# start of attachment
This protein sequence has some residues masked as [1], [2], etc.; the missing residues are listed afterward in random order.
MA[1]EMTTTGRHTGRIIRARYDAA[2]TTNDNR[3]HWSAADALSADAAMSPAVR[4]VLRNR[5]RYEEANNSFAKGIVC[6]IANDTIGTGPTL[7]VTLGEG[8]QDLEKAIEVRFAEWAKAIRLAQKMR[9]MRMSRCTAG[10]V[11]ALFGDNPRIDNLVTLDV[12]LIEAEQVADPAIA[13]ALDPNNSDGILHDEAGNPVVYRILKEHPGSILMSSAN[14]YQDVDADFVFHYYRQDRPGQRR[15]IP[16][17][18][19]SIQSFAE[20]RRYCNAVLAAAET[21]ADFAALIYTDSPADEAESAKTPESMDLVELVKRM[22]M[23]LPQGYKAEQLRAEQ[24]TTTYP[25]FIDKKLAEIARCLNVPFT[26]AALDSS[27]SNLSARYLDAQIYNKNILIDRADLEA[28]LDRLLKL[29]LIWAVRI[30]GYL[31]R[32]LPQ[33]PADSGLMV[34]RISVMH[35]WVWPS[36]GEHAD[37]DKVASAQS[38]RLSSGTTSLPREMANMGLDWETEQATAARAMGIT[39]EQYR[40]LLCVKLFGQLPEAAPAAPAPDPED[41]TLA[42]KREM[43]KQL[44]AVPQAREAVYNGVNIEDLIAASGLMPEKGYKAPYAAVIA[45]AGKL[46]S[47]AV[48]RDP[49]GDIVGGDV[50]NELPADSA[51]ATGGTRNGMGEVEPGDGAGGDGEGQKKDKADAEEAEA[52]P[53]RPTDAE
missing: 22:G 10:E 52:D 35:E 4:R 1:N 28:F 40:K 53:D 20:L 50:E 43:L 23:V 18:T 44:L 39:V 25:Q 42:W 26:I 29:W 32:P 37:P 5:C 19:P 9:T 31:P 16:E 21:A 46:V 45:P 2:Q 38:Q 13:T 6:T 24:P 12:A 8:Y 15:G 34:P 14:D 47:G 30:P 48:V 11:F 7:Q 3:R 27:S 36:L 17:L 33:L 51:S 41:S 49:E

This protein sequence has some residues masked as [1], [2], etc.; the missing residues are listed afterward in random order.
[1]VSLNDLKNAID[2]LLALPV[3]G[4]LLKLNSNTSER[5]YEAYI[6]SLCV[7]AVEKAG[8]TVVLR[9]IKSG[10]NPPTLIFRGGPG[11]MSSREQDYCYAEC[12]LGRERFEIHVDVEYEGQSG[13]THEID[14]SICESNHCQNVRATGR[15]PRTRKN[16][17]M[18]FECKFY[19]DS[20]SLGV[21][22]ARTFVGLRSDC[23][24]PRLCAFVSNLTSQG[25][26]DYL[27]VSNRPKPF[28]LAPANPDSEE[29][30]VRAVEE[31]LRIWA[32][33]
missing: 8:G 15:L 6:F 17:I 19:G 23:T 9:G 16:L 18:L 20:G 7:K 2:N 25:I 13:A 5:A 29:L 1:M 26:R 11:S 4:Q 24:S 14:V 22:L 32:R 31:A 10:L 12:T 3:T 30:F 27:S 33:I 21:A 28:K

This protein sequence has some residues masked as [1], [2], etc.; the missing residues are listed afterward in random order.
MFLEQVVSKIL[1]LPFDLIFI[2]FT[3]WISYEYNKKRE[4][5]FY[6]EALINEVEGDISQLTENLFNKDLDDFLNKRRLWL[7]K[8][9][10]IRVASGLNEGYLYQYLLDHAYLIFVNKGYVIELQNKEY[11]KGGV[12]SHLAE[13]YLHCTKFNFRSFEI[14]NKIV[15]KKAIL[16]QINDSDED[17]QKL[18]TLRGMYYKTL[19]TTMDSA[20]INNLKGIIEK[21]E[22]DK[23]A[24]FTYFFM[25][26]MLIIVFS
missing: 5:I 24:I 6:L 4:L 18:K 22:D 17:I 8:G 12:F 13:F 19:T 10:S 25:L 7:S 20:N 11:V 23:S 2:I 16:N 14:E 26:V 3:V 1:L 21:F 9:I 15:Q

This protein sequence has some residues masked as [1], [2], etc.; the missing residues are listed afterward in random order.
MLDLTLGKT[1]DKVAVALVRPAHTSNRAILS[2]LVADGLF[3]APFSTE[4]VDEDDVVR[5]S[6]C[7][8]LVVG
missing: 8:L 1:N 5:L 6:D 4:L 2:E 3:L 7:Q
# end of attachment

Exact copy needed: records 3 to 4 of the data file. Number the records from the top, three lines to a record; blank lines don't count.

This protein sequence has some residues masked as [1], [2], etc.; the missing residues are listed afterward in random order.
MFLEQVVSKIL[1]LPFDLIFI[2]FT[3]WISYEYNKKRE[4][5]FY[6]EALINEVEGDISQLTENLFNKDLDDFLNKRRLWL[7]K[8][9][10]IRVASGLNEGYLYQYLLDHAYLIFVNKGYVIELQNKEY[11]KGGV[12]SHLAE[13]YLHCTKFNFRSFEI[14]NKIV[15]KKAIL[16]QINDSDED[17]QKL[18]TLRGMYYKTL[19]TTMDSA[20]INNLKGIIEK[21]E[22]DK[23]A[24]FTYFFM[25][26]MLIIVFS
missing: 5:I 24:I 6:L 4:L 18:K 22:D 17:I 8:G 12:F 13:F 19:T 10:S 25:L 7:S 20:N 11:V 23:S 2:I 16:N 14:E 26:V 3:V 1:L 21:F 9:I 15:Q

This protein sequence has some residues masked as [1], [2], etc.; the missing residues are listed afterward in random order.
MLDLTLGKT[1]DKVAVALVRPAHTSNRAILS[2]LVADGLF[3]APFSTE[4]VDEDDVVR[5]S[6]C[7][8]LVVG
missing: 8:L 1:N 5:L 6:D 4:L 2:E 3:L 7:Q